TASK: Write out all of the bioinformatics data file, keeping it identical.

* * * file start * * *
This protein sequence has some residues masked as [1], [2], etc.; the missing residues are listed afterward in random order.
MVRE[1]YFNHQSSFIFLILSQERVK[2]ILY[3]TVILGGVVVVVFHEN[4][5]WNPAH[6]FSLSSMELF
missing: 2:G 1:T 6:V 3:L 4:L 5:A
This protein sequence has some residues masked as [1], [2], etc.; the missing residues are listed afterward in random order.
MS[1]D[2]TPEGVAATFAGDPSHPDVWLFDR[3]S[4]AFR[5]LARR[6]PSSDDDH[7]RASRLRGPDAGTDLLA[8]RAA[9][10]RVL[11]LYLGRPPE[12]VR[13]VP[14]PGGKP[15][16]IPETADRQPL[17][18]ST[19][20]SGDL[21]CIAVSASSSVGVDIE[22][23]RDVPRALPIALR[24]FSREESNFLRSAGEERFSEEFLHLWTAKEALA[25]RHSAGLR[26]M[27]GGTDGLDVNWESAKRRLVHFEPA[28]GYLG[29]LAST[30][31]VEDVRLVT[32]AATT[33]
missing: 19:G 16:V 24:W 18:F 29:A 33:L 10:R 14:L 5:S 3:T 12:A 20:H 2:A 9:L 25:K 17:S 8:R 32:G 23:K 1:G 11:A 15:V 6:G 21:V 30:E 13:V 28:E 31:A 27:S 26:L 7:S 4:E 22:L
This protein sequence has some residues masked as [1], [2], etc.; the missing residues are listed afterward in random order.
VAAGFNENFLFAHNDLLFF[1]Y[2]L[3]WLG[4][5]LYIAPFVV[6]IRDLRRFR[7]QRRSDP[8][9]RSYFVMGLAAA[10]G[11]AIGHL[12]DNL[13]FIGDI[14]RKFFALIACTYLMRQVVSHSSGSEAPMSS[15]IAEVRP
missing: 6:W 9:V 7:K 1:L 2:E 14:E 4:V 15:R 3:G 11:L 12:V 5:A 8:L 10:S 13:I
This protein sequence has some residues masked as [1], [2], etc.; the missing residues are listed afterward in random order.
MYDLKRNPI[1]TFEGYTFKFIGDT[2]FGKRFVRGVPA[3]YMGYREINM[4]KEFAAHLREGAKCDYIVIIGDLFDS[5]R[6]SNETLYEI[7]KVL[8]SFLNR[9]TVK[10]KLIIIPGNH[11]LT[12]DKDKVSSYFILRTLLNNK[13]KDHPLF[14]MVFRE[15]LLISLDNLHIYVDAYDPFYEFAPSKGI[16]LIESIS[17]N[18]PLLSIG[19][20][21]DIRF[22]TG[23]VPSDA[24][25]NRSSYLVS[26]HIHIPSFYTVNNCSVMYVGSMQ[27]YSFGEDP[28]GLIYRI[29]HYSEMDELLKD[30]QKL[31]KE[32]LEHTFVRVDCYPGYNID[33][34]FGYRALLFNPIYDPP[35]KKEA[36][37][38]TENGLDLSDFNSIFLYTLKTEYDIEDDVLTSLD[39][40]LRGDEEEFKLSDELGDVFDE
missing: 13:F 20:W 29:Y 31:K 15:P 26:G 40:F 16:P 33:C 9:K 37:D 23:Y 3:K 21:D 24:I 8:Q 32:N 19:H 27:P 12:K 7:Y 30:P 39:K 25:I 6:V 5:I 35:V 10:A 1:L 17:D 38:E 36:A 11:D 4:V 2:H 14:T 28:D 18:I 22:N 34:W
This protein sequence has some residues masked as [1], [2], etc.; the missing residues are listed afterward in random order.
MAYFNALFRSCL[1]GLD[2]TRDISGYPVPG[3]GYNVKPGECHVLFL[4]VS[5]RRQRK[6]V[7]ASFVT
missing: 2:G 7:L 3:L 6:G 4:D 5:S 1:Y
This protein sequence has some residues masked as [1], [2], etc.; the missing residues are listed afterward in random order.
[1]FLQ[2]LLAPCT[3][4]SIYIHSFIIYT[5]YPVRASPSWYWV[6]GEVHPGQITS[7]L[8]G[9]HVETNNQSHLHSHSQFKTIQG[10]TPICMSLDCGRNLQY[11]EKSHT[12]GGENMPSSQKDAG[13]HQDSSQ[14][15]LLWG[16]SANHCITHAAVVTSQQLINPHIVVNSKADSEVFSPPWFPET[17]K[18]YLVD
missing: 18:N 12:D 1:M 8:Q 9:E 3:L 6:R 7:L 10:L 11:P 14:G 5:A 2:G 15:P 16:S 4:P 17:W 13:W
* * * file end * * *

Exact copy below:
This protein sequence has some residues masked as [1], [2], etc.; the missing residues are listed afterward in random order.
MVRE[1]YFNHQSSFIFLILSQERVK[2]ILY[3]TVILGGVVVVVFHEN[4][5]WNPAH[6]FSLSSMELF
missing: 2:G 1:T 6:V 3:L 4:L 5:A
This protein sequence has some residues masked as [1], [2], etc.; the missing residues are listed afterward in random order.
MS[1]D[2]TPEGVAATFAGDPSHPDVWLFDR[3]S[4]AFR[5]LARR[6]PSSDDDH[7]RASRLRGPDAGTDLLA[8]RAA[9][10]RVL[11]LYLGRPPE[12]VR[13]VP[14]PGGKP[15][16]IPETADRQPL[17][18]ST[19][20]SGDL[21]CIAVSASSSVGVDIE[22][23]RDVPRALPIALR[24]FSREESNFLRSAGEERFSEEFLHLWTAKEALA[25]RHSAGLR[26]M[27]GGTDGLDVNWESAKRRLVHFEPA[28]GYLG[29]LAST[30][31]VEDVRLVT[32]AATT[33]
missing: 19:G 16:V 24:W 18:F 29:A 33:L 10:R 14:L 5:S 3:T 12:A 20:H 2:A 9:L 25:K 17:S 8:R 32:G 23:K 1:G 11:A 15:V 6:G 21:V 30:E 13:V 28:E 31:A 27:S 26:L 7:S 4:E 22:L
This protein sequence has some residues masked as [1], [2], etc.; the missing residues are listed afterward in random order.
VAAGFNENFLFAHNDLLFF[1]Y[2]L[3]WLG[4][5]LYIAPFVV[6]IRDLRRFR[7]QRRSDP[8][9]RSYFVMGLAAA[10]G[11]AIGHL[12]DNL[13]FIGDI[14]RKFFALIACTYLMRQVVSHSSGSEAPMSS[15]IAEVRP
missing: 6:W 9:V 7:K 1:L 2:E 14:E 4:V 15:R 3:G 11:L 12:V 5:A 8:L 10:S 13:I
This protein sequence has some residues masked as [1], [2], etc.; the missing residues are listed afterward in random order.
MYDLKRNPI[1]TFEGYTFKFIGDT[2]FGKRFVRGVPA[3]YMGYREINM[4]KEFAAHLREGAKCDYIVIIGDLFDS[5]R[6]SNETLYEI[7]KVL[8]SFLNR[9]TVK[10]KLIIIPGNH[11]LT[12]DKDKVSSYFILRTLLNNK[13]KDHPLF[14]MVFRE[15]LLISLDNLHIYVDAYDPFYEFAPSKGI[16]LIESIS[17]N[18]PLLSIG[19][20][21]DIRF[22]TG[23]VPSDA[24][25]NRSSYLVS[26]HIHIPSFYTVNNCSVMYVGSMQ[27]YSFGEDP[28]GLIYRI[29]HYSEMDELLKD[30]QKL[31]KE[32]LEHTFVRVDCYPGYNID[33][34]FGYRALLFNPIYDPP[35]KKEA[36][37][38]TENGLDLSDFNSIFLYTLKTEYDIEDDVLTSLD[39][40]LRGDEEEFKLSDELGDVFDE
missing: 13:F 20:W 29:Y 31:K 15:P 26:G 40:F 16:P 33:C 9:K 37:D 23:Y 3:K 21:D 24:I 8:Q 32:N 19:H 27:P 12:K 7:Y 30:P 39:K 25:I 6:V 5:I 35:V 10:A 1:L 17:D 38:E 36:A 11:D 4:V 2:H 14:T 28:D 18:I 22:N 34:W
This protein sequence has some residues masked as [1], [2], etc.; the missing residues are listed afterward in random order.
MAYFNALFRSCL[1]GLD[2]TRDISGYPVPG[3]GYNVKPGECHVLFL[4]VS[5]RRQRK[6]V[7]ASFVT
missing: 2:G 7:L 3:L 6:G 4:D 5:S 1:Y
This protein sequence has some residues masked as [1], [2], etc.; the missing residues are listed afterward in random order.
[1]FLQ[2]LLAPCT[3][4]SIYIHSFIIYT[5]YPVRASPSWYWV[6]GEVHPGQITS[7]L[8]G[9]HVETNNQSHLHSHSQFKTIQG[10]TPICMSLDCGRNLQY[11]EKSHT[12]GGENMPSSQKDAG[13]HQDSSQ[14][15]LLWG[16]SANHCITHAAVVTSQQLINPHIVVNSKADSEVFSPPWFPET[17]K[18]YLVD
missing: 18:N 12:D 1:M 8:Q 9:E 3:L 6:R 7:L 10:L 11:P 14:G 5:A 2:G 15:P 16:S 4:P 17:W 13:W